In his interview with The Bookseller, Macmillan US chief executive John Sargent says that he is optimistic about where we "will be five to 10 years from now". I wouldn’t normally dwell on such a comment but, having lived through the fire of Amazon’s 20-year growth and the fury of publication of Michael Wolff’s Trump exposé, I think he might mean it.
The Bookseller last interviewed Sargent in 2013, six months after Macmillan had settled with the US Department of Justice over the investigation into e-book price fixing. Sargent had just taken on responsibility for all of parent company Holtzbrinck’s trade units, which at that time were trading in markets in varying states of turmoil. Digital transition had hurt, but—said Sargent back then— "a common thread and a common challenge is that all the territories have bricks-and-mortar retailers who are struggling". Five years on, the situation is much changed. Bookshops across the world are chastened, but in many cases their markets have steadied. The challenge though has crystallised, as Sargent phrases it: "It is clear that Americans want retail bookshops in their towns, the question is how best to accomplish it."
With the US chain Barnes & Noble still struggling and Waterstones up for sale, answering that question may yet become more urgent again. The optimism now felt may not be misplaced, but it is worth recalling how change can creep up. Ten years ago the trade was in buoyant mood following Pizza Express entrepreneur Luke Johnson’s acquisition of Borders UK, but looking back it was Amazon that was planting a seed in a future field through its $300m acquisition of Audible. It is seven years since Waterstones was acquired from HMV, but it was at this time that Amazon began working on its smart speaker, the Echo.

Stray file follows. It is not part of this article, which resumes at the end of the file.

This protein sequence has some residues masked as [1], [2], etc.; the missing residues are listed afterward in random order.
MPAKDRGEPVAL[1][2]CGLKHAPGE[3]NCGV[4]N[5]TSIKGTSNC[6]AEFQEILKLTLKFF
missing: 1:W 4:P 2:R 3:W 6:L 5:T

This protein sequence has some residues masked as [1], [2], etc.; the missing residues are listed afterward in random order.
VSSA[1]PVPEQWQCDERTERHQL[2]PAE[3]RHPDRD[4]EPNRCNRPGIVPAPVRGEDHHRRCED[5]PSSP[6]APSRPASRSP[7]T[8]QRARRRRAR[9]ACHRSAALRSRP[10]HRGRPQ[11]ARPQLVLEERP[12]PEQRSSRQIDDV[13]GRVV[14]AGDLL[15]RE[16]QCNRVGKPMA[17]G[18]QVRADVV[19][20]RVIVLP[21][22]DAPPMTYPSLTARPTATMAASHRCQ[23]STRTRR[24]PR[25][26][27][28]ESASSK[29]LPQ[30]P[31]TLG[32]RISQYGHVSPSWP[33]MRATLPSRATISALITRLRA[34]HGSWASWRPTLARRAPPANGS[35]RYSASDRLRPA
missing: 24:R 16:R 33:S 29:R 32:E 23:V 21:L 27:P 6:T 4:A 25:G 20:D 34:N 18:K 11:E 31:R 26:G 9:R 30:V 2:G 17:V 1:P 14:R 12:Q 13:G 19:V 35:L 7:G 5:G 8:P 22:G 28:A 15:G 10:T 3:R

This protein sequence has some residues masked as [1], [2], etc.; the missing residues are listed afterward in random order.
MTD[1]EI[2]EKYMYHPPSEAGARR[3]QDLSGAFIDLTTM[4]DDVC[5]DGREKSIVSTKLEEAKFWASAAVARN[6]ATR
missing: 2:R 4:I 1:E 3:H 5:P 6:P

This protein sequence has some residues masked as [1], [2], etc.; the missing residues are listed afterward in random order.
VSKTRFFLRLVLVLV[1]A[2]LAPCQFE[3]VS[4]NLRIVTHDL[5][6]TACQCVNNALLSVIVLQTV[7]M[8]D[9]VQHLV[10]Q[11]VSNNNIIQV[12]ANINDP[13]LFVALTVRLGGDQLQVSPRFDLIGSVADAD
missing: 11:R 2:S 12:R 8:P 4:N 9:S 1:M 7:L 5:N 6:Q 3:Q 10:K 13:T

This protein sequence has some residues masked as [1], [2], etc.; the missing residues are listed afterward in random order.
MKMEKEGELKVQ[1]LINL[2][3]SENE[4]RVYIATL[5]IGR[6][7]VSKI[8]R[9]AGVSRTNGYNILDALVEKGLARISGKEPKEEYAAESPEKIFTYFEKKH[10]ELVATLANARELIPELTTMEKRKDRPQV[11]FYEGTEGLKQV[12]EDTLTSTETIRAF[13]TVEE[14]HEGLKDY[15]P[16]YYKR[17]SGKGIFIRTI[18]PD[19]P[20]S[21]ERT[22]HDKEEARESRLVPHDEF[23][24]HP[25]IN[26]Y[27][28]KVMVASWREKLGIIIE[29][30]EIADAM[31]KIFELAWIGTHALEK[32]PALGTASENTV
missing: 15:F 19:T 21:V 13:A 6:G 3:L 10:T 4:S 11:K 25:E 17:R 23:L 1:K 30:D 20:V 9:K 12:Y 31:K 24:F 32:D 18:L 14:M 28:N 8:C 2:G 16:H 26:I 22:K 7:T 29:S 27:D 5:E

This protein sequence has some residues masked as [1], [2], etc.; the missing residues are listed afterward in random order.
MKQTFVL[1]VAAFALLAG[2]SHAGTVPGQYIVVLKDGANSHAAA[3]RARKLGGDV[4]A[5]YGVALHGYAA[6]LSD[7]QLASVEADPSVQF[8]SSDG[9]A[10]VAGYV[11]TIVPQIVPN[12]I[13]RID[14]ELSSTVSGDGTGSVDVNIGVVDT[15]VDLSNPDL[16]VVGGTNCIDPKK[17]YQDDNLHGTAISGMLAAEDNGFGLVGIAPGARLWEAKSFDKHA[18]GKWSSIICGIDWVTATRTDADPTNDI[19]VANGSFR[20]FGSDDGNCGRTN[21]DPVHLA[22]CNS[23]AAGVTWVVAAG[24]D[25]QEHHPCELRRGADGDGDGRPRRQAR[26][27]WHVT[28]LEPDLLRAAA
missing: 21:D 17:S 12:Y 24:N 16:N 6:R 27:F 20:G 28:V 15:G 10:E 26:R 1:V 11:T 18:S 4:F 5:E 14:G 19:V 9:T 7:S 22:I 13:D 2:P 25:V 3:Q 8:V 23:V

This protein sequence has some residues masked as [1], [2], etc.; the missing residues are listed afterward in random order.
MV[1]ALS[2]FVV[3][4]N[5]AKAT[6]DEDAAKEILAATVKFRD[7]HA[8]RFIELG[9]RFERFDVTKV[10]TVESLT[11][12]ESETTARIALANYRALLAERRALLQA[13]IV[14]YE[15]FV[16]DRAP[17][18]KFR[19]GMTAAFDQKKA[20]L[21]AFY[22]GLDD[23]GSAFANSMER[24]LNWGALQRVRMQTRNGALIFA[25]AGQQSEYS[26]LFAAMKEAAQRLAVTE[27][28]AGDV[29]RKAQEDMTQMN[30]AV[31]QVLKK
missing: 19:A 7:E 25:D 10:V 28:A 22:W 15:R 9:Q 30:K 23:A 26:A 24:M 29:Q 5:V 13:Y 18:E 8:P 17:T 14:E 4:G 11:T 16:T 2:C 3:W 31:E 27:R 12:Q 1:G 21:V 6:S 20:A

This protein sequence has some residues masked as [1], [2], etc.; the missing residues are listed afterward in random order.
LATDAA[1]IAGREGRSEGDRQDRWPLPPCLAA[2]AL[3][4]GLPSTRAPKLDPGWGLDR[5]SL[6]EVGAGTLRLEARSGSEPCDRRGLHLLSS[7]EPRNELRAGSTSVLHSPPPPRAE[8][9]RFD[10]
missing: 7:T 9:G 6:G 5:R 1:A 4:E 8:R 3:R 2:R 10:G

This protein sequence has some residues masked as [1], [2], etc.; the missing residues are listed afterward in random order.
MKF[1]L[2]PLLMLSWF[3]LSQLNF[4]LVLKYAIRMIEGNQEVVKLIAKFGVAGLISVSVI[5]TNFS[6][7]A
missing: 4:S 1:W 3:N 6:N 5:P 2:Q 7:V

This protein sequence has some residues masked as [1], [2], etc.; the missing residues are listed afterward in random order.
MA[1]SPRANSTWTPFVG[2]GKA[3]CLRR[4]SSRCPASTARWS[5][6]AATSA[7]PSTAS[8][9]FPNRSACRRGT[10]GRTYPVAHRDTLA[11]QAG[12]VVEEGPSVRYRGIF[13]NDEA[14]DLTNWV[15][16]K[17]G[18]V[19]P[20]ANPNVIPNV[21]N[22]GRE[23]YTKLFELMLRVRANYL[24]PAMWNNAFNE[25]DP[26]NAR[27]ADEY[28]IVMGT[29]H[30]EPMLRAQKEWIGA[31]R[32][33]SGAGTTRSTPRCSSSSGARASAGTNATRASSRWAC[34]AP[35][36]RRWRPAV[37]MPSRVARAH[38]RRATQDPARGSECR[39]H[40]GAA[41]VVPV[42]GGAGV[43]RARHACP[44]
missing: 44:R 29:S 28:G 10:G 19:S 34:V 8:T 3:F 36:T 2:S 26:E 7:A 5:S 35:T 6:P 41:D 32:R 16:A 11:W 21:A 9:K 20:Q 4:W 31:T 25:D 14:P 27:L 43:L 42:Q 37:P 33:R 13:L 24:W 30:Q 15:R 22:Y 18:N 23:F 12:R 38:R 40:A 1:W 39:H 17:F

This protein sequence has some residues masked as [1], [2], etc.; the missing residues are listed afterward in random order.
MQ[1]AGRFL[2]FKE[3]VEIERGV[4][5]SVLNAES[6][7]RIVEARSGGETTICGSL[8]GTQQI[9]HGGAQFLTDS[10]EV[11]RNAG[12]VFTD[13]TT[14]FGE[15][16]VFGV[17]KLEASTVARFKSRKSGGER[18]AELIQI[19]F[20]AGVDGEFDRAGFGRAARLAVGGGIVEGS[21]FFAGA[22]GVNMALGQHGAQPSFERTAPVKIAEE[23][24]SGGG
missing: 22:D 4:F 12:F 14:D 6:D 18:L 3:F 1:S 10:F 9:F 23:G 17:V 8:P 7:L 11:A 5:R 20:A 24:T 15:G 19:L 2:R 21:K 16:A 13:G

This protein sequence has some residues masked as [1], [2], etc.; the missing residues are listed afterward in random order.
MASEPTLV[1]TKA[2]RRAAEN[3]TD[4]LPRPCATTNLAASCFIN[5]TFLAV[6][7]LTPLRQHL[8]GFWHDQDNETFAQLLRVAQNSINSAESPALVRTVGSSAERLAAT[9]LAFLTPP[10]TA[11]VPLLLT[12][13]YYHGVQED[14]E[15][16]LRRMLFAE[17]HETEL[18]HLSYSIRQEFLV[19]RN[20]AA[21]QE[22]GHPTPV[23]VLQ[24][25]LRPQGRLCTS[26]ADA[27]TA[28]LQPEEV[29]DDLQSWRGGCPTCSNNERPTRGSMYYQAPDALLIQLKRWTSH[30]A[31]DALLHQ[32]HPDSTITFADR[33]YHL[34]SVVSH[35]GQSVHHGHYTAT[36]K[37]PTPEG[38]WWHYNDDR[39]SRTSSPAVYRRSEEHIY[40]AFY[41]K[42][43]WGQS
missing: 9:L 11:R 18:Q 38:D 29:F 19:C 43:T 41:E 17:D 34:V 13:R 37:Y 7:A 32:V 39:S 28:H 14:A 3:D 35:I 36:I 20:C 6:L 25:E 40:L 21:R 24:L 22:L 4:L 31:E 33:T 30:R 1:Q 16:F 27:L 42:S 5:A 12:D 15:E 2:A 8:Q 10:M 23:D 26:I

This is not meant as a lecture on innovation (we’ve heard plenty). And for publishers, the lessons of the past decade are mostly positive: digital is an add-on and, largely, a profitable one. There is also a natural bulwark to where it will end: digital content does not yet satisfy all of the needs of all of the readers, with books and bookshops scratching an itch digital can’t relieve.
But we should not pretend that we work in anything other than a mixed economy, with print, digital and audio jostling for reading time. That Amazon dominates two of these markets leaves bookshops as the best (and only?) defence of the third.
In 2010 Sargent was one of a number of US publishing chiefs to adopt agency pricing for e-books in a rare—but correct—market intervention that gave bookshops a chance in the new world. The optimism now is based on the assumption that the mistakes made in the run-up to 2010 will not be repeated.